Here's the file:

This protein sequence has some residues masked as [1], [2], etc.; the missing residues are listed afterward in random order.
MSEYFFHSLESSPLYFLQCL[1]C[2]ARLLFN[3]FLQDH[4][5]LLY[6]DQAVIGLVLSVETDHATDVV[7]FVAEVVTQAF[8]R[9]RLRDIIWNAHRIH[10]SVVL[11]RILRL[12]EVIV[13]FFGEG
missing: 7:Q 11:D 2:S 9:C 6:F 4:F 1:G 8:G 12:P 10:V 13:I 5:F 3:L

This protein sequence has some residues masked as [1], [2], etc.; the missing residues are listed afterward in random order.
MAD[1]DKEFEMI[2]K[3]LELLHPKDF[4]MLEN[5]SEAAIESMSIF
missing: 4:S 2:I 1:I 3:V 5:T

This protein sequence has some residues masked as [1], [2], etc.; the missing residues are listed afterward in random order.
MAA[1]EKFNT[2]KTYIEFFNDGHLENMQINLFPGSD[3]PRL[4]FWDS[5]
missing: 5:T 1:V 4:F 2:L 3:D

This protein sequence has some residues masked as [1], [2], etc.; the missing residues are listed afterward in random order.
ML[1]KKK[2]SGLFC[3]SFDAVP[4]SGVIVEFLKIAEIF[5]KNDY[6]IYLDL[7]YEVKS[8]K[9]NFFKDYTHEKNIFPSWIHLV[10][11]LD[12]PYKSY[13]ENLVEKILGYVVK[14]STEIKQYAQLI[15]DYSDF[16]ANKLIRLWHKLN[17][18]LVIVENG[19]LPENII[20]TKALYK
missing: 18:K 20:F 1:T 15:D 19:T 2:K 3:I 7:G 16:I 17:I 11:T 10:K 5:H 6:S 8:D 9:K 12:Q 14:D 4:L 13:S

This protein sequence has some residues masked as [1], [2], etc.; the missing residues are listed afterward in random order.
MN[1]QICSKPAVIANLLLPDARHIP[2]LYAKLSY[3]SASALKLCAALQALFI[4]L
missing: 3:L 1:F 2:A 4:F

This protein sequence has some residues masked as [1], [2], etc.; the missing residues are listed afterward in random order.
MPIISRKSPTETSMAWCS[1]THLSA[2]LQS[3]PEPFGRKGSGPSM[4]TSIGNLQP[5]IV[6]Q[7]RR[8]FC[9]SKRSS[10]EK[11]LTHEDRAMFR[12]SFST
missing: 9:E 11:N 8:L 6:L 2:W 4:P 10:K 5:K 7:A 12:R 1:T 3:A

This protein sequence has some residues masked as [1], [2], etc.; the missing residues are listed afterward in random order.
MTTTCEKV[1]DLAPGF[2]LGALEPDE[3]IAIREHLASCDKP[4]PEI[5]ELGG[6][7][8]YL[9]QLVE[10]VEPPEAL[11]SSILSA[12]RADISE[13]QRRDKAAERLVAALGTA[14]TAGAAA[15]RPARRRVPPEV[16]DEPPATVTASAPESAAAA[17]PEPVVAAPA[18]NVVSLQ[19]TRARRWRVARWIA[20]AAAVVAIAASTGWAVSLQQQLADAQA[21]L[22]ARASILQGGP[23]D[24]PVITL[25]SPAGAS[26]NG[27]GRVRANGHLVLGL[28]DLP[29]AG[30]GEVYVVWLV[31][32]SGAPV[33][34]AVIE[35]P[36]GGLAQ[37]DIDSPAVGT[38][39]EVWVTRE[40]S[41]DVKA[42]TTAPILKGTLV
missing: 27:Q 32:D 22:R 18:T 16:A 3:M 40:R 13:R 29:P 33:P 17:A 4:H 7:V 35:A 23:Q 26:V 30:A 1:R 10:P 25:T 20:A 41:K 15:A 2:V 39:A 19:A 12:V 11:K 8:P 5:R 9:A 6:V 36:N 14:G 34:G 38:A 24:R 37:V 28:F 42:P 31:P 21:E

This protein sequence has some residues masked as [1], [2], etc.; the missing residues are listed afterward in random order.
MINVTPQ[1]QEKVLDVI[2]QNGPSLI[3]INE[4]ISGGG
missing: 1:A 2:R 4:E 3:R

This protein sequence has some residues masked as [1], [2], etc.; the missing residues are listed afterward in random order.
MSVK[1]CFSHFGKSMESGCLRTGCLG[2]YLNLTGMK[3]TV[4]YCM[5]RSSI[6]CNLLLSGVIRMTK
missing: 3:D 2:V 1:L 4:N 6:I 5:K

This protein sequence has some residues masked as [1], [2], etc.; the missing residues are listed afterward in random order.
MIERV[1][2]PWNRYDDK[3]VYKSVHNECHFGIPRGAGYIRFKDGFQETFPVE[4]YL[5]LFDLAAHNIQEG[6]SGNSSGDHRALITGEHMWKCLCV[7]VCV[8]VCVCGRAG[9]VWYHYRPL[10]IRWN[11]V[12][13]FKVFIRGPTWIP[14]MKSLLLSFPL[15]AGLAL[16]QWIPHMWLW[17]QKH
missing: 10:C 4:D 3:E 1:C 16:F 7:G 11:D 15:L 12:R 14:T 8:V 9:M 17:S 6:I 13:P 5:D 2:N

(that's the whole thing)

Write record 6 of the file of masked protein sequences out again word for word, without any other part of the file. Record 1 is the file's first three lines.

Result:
This protein sequence has some residues masked as [1], [2], etc.; the missing residues are listed afterward in random order.
MPIISRKSPTETSMAWCS[1]THLSA[2]LQS[3]PEPFGRKGSGPSM[4]TSIGNLQP[5]IV[6]Q[7]RR[8]FC[9]SKRSS[10]EK[11]LTHEDRAMFR[12]SFST
missing: 9:E 11:N 8:L 6:L 2:W 4:P 10:K 5:K 7:A 12:R 1:T 3:A